Posts in Category: 150 Films

150 Films #10: Back to the Future Part II (1989)

Now, as a kid, I loved the first movie, but it seemed like kids all had Year 2000 Fever. What would the future be like? The end of Back to the Future tantalized with its flying DeLoreans, transparent neckties, and devices converting garbage into fusion energy. “Roads?” Doc Brown asks. “Where we’re going we don’t need roads.” And that, to a nerdy kid (or maybe any kid), became the Maxell/Thrillhouse moment capping an already great movie.

In 1989, at the tender age of seven, 2000 seemed a lifetime away. Anything could happen. So when trailers for Back to the Future Part II showed up, promising a future of hoverboards, flying cars, Biff Tannen casino hotels, and Michael J. Fox in drag, it instantly became the must-see movie of a year that included Batman, Honey, I Shrunk the Kids, and future 150 Films entry Bill & Ted’s Excellent Adventure.

I didn’t get to see it right away, of course. The details are a little fuzzy in old man Bates’s head, but I have a recollection of being grounded when the movie came out. It’s possible the delay was caused by financial constraints; I had to wait for a lot of movies to get to the $1.50 second-run theatre behind the Burger King. Nevertheless, I bided my time with the Craig Shaw Gardner novelization available through the Troll Book Club.

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150 Films #11: Being John Malkovich (1999)

I can tell you exactly why the year 1999 changed my life, using the popular listicle format:

  • Magnolia
  • Three Kings
  • Election
  • The Matrix
  • The Blair Witch Project
  • October Sky
  • American Beauty
  • Bowfinger
  • Dick
  • Topsy-Turvy
  • The Iron Giant
  • South Park: Bigger, Longer, and Uncut
  • The Talented Mr. Ripley
  • Office Space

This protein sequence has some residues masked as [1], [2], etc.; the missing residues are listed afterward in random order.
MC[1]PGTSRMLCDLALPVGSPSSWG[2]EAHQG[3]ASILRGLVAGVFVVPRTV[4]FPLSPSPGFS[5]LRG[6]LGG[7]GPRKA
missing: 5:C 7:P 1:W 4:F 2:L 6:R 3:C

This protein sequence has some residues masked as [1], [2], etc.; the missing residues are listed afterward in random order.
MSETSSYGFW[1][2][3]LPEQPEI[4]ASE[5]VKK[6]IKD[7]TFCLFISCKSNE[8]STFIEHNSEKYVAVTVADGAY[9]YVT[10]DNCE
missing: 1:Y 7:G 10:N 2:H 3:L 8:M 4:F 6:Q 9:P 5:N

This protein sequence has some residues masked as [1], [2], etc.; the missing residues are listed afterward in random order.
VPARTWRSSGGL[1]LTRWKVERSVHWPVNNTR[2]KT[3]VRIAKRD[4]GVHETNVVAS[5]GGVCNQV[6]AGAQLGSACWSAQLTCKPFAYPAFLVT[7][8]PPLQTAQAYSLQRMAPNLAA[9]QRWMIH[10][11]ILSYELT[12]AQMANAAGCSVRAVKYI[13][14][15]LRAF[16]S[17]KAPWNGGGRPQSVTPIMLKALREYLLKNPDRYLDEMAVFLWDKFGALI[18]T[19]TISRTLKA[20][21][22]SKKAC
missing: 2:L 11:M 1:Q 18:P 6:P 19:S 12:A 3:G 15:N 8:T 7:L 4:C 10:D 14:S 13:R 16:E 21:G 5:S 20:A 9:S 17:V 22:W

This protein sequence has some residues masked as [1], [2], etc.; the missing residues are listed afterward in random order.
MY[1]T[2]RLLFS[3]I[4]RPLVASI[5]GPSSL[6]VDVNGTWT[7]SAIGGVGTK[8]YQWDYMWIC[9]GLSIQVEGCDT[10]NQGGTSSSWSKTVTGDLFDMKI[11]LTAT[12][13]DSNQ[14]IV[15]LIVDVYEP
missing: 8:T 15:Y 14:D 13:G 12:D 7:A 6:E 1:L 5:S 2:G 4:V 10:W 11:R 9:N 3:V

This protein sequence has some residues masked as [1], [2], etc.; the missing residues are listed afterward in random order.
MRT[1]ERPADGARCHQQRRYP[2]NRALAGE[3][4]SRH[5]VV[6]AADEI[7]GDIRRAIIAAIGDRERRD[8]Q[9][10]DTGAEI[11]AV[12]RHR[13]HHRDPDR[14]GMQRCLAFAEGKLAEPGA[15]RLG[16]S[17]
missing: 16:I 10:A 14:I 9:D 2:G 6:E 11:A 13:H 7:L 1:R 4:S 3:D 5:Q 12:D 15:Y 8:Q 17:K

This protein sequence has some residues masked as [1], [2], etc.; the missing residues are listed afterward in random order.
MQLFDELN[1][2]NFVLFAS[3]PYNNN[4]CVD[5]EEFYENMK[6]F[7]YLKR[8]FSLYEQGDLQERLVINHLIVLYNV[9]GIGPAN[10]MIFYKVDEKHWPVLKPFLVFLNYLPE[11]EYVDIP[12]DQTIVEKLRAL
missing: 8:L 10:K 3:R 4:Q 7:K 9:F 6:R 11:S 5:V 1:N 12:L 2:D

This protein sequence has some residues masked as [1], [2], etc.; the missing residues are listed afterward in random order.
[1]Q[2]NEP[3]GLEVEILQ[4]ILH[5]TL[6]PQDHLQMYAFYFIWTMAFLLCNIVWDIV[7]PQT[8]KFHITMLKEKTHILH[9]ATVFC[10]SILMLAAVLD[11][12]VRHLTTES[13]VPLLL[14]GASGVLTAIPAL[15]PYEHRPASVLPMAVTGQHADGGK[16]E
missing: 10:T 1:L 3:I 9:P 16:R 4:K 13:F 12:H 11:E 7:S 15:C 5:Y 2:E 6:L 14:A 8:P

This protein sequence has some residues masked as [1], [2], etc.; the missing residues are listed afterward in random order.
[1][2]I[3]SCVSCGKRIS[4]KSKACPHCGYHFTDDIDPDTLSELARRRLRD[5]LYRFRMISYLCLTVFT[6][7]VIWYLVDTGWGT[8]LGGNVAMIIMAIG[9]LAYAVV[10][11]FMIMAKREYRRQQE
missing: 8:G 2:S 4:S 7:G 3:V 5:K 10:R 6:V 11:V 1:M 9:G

• Go
  • Galaxy Quest
  • Dogma
  • Bringing Out the Dead
  • Man on the Moon
  • The Green Mile
  • The Red Violin
  • Rushmore (I’m grandfathering this in from 1998 releases, because it was barely released until 1999 and falls under the category of life-altering films I saw during this period)

Even movies I didn’t particularly like at the time—Fight Club and The Sixth Sense come to mind—sent the same messages: movies can do anything. Movies can be about anything. And this is just the list of movies that stick out from seeing during 1999 and the early part of 2000. I’ve certainly seen other 1999 movies that I’ve loved (The Insider and Summer of Sam, for example), but I saw them much later. The purpose of this list is to show the sheer number of strange, unique, inventive, “deep” movies released during this year, and how their cumulative impact put me on a new trajectory.

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150 Films #12: The Best Years of Our Lives (1946)

In a 1973 interview with Gene Siskel, François Truffaut famously said, “I don’t think I’ve really seen an antiwar movie. Every film about war ends up being pro-war.” He’s not wrong. Even an ardently antiwar film, like Oliver Stone’s Platoon or Stanley Kubrick’s future 150 Films entry Paths of Glory, tends to shy away from actually making the case that war, across the board, is futile. The war in Vietnam was terrible, pointless, and monstrous, says Oliver Stone—and I agree, but would he say the same about the Civil War? Would Kubrick argue that war, itself, is the problem, or would he merely claim that bureaucracy and incompetence lead to unnecessary deaths in otherwise justifiable wars?